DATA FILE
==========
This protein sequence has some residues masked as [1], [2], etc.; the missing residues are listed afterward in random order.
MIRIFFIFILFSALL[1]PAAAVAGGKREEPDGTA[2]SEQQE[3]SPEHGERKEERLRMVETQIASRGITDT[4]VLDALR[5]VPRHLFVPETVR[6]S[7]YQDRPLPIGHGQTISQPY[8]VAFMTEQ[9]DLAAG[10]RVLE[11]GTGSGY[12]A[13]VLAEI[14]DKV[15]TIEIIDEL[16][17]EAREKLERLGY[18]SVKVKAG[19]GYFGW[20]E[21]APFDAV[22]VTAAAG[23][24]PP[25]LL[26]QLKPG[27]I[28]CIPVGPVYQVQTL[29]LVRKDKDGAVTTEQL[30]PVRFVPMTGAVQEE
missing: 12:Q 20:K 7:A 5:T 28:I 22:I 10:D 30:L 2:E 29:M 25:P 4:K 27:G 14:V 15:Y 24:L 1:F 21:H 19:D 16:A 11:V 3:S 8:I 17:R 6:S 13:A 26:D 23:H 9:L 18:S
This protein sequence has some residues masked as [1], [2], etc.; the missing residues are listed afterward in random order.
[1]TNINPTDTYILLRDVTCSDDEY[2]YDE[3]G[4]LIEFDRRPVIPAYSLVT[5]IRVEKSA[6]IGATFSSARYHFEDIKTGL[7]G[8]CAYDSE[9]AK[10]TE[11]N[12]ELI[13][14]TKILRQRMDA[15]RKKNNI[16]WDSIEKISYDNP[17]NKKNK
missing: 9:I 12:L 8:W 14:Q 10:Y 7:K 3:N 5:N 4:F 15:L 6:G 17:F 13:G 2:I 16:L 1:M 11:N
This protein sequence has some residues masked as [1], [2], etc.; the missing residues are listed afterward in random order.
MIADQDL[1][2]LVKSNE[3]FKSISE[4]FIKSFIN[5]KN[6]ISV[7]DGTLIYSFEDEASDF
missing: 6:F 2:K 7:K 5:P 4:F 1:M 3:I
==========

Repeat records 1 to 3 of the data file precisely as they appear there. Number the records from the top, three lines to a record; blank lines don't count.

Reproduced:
This protein sequence has some residues masked as [1], [2], etc.; the missing residues are listed afterward in random order.
MIRIFFIFILFSALL[1]PAAAVAGGKREEPDGTA[2]SEQQE[3]SPEHGERKEERLRMVETQIASRGITDT[4]VLDALR[5]VPRHLFVPETVR[6]S[7]YQDRPLPIGHGQTISQPY[8]VAFMTEQ[9]DLAAG[10]RVLE[11]GTGSGY[12]A[13]VLAEI[14]DKV[15]TIEIIDEL[16][17]EAREKLERLGY[18]SVKVKAG[19]GYFGW[20]E[21]APFDAV[22]VTAAAG[23][24]PP[25]LL[26]QLKPG[27]I[28]CIPVGPVYQVQTL[29]LVRKDKDGAVTTEQL[30]PVRFVPMTGAVQEE
missing: 12:Q 20:K 7:A 5:T 28:I 22:I 10:D 30:L 2:E 29:M 25:P 4:K 27:G 14:V 15:Y 24:L 1:F 21:H 19:D 16:A 11:V 3:S 8:I 17:R 6:S 13:A 26:D 23:H 9:L 18:S
This protein sequence has some residues masked as [1], [2], etc.; the missing residues are listed afterward in random order.
[1]TNINPTDTYILLRDVTCSDDEY[2]YDE[3]G[4]LIEFDRRPVIPAYSLVT[5]IRVEKSA[6]IGATFSSARYHFEDIKTGL[7]G[8]CAYDSE[9]AK[10]TE[11]N[12]ELI[13][14]TKILRQRMDA[15]RKKNNI[16]WDSIEKISYDNP[17]NKKNK
missing: 9:I 12:L 8:W 14:Q 10:Y 7:K 3:N 5:N 4:F 15:L 6:G 17:F 13:G 2:I 16:L 1:M 11:N
This protein sequence has some residues masked as [1], [2], etc.; the missing residues are listed afterward in random order.
MIADQDL[1][2]LVKSNE[3]FKSISE[4]FIKSFIN[5]KN[6]ISV[7]DGTLIYSFEDEASDF
missing: 6:F 2:K 7:K 5:P 4:F 1:M 3:I